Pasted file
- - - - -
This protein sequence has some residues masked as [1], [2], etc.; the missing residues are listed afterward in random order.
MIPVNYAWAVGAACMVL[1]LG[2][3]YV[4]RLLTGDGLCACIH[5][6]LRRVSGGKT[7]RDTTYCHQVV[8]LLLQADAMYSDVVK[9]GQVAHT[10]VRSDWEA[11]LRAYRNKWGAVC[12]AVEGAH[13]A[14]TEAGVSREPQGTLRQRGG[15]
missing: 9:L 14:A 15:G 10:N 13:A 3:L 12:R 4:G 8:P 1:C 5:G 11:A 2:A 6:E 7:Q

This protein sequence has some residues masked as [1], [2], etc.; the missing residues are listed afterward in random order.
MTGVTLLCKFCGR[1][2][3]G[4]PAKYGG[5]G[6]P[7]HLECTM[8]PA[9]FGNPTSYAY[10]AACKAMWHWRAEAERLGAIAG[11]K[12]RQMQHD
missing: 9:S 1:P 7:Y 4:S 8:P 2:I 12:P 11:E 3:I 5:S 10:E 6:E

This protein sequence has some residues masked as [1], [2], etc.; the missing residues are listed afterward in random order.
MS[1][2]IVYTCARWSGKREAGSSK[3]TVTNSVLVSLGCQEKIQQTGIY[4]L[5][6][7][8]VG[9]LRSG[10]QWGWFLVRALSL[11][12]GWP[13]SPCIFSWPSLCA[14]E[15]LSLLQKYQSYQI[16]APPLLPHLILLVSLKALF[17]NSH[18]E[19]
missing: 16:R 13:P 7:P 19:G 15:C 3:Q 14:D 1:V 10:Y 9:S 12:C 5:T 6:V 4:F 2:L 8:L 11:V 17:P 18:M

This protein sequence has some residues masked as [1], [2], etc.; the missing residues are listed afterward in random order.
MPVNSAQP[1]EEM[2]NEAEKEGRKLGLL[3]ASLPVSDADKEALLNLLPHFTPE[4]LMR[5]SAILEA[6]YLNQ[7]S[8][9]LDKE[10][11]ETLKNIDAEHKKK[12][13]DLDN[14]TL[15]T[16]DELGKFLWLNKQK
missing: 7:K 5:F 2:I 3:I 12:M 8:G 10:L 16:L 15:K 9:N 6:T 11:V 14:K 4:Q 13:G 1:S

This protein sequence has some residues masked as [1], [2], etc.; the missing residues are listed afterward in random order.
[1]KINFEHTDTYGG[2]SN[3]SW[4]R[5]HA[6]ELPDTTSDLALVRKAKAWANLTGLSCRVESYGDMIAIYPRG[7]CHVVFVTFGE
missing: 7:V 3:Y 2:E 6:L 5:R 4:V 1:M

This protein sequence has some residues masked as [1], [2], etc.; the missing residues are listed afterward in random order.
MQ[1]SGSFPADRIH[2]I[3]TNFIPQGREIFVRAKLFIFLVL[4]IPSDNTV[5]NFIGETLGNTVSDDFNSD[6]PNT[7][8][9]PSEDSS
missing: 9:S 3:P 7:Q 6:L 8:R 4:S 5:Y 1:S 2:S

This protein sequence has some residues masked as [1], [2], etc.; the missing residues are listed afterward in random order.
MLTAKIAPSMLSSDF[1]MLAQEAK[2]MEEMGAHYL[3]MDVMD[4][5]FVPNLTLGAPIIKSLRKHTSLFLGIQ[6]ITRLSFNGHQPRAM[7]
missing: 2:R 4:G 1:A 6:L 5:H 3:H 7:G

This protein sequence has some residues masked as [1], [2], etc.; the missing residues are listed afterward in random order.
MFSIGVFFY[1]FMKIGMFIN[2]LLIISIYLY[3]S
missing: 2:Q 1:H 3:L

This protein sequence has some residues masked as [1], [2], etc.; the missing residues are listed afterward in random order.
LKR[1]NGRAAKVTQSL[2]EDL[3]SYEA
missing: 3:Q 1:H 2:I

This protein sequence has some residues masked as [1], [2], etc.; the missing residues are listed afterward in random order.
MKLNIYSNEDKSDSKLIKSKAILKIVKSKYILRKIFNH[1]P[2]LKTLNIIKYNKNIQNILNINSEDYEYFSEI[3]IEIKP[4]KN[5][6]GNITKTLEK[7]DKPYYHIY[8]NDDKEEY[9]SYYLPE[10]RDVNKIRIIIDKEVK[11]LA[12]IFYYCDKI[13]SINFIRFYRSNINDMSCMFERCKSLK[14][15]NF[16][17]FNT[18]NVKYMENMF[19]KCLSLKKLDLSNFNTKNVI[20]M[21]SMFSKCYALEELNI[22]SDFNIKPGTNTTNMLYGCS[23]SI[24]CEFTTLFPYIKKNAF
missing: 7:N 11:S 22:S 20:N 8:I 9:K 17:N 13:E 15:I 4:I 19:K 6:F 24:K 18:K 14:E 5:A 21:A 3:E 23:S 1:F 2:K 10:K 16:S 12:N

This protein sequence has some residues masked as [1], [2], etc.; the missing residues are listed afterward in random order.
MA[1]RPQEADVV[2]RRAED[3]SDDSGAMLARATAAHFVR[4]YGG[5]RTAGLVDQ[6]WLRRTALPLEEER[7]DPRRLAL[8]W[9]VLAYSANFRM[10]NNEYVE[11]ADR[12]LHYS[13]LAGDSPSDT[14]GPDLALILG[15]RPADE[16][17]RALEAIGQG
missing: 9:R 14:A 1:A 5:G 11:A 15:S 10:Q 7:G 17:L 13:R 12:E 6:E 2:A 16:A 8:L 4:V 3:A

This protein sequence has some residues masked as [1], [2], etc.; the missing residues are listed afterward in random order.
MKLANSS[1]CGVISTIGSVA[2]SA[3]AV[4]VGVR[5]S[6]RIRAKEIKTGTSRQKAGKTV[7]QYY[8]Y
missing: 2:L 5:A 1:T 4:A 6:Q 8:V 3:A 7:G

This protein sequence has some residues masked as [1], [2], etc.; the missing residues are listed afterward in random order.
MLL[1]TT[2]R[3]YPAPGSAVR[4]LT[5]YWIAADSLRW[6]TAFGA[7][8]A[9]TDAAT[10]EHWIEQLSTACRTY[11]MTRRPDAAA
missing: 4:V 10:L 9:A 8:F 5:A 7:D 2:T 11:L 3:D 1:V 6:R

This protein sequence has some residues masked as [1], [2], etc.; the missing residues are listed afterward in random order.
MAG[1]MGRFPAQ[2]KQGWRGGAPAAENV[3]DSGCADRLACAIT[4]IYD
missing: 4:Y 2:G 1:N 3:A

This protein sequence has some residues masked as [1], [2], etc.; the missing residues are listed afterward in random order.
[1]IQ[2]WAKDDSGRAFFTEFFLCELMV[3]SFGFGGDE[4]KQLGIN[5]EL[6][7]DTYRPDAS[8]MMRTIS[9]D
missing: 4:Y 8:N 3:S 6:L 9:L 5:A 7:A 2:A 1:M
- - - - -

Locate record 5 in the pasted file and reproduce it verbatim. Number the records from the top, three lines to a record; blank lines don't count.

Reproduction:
This protein sequence has some residues masked as [1], [2], etc.; the missing residues are listed afterward in random order.
[1]KINFEHTDTYGG[2]SN[3]SW[4]R[5]HA[6]ELPDTTSDLALVRKAKAWANLTGLSCRVESYGDMIAIYPRG[7]CHVVFVTFGE
missing: 7:V 3:Y 2:E 6:L 5:R 4:V 1:M